Study supports use of Endoskeleton interbody device


Titan Spine has announced that data presented at the annual meeting of the International Society for the Advancement of Spine Surgery (ISASS; 3–5 April 2013, Vancouver, Canada) indicates that its Endoskeleton interbody cage is associated with a 100% fusion rate in lumbar surgeries.

According to a company press release, the study looked at 77 patients with a mean age of 46 years who underwent an anterior lumbar interbody fusion (ALIF) using the Endoskeleton device. The press release reported that a total of 138 spinal segment levels were treated and that radiographic analysis by two independent radiologists revealed a 100% fusion rate between six and 12 month, with no appreciable subsidence and an interobserver reliability rate of 95%. It added that researchers also noted that clinical outcomes, as determined by Oswestry Disability Index (ODI) and verbal numeric scale (VNS) scores, improved significantly by six months (ODI≥15 and VNS≥3) with the improvement sustained at 12 and 24 months follow-up. They concluded this was likely due to early bone incorporation at the implant surface and lack of subsidence.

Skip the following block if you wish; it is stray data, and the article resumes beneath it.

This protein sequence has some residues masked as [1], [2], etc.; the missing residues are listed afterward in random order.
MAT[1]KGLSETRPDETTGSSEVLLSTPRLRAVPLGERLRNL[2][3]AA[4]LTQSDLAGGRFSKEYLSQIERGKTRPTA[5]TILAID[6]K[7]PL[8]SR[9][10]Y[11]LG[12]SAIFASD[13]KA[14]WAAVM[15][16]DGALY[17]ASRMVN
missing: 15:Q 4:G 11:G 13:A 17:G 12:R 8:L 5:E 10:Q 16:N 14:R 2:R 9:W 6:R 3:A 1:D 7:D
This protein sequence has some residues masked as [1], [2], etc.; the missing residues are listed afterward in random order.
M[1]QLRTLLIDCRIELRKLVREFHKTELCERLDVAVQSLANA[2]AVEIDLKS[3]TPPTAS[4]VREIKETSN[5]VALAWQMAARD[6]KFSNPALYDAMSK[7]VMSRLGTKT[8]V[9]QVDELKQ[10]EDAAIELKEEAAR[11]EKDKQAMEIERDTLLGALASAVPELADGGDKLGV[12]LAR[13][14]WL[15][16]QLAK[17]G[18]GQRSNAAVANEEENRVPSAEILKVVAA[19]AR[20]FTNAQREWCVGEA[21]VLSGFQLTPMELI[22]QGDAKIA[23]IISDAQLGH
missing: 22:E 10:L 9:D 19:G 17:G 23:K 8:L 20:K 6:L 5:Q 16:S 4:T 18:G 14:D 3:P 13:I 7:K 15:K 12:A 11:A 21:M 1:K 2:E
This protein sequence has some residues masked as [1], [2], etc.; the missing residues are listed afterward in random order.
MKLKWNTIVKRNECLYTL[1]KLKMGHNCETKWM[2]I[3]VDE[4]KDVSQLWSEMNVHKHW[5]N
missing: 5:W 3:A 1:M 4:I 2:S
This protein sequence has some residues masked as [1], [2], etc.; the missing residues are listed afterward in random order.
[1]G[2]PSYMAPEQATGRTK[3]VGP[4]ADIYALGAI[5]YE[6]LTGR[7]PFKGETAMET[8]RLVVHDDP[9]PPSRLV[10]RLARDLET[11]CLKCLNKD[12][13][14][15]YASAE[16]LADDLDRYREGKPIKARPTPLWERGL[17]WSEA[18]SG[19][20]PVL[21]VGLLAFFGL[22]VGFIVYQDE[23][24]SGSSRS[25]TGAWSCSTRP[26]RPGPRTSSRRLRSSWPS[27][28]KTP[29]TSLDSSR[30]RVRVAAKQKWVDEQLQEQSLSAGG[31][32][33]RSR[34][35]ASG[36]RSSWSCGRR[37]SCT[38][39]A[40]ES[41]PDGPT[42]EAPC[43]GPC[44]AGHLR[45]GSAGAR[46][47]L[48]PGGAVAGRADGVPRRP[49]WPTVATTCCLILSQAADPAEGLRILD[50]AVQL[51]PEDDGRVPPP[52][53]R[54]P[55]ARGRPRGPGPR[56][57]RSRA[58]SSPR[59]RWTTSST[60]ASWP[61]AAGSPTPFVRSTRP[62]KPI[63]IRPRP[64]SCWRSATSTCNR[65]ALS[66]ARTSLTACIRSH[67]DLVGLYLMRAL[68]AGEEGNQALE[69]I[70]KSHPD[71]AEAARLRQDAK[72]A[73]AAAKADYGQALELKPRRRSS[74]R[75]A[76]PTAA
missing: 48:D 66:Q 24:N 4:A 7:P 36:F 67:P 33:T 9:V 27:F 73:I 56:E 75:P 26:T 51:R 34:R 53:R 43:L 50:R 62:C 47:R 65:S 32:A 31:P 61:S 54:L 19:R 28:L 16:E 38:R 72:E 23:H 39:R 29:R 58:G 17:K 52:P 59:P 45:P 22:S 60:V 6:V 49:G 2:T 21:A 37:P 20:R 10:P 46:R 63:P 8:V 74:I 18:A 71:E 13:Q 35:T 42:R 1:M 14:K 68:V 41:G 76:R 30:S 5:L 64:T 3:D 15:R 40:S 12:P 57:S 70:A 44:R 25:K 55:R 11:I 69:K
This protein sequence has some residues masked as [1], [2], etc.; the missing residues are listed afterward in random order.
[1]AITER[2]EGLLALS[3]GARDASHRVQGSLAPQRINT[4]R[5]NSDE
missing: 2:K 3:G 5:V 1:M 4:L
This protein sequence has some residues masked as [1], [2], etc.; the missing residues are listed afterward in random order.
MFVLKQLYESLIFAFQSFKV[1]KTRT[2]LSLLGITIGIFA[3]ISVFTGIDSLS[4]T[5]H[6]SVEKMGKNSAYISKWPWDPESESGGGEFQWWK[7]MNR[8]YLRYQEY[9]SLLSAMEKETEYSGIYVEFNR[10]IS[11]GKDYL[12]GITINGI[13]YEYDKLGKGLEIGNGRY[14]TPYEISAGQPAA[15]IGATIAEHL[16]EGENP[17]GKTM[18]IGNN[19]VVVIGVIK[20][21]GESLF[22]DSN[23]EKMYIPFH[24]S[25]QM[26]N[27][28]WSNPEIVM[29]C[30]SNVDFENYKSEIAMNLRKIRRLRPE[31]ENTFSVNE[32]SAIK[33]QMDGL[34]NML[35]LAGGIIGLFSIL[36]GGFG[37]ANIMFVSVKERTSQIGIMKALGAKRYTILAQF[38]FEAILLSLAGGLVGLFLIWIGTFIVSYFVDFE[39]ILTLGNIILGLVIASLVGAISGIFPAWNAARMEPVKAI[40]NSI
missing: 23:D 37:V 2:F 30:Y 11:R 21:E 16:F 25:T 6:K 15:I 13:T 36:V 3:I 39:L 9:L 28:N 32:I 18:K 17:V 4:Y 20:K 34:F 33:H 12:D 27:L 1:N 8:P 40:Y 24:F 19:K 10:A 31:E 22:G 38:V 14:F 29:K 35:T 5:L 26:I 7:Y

Lead author Paul Slosar, of SpineCare Medical Group and the San Francisco Spine Institute in San Francisco, USA, said, “This study supports the use of the Endoskeleton device for safe, effective and rapid spinal fusion. It is also important to note that fusion status was able to be determined in all patients due to the design of the implant, which is in contrast to the difficulty in assessing fusion in historical titanium threaded devices. The Endoskeleton’s unique surface has been shown in published cellular research to stimulate improved osteoblast differentiation to support fusion. Our clinical data further substantiates those findings, and demonstrates the notable positive impact on patient outcomes.”

The press release explained that the Endoskeleton device features a proprietary acid-etched surface that is textured at the macro, micro and cellular levels to support bone purchase and new bone growth.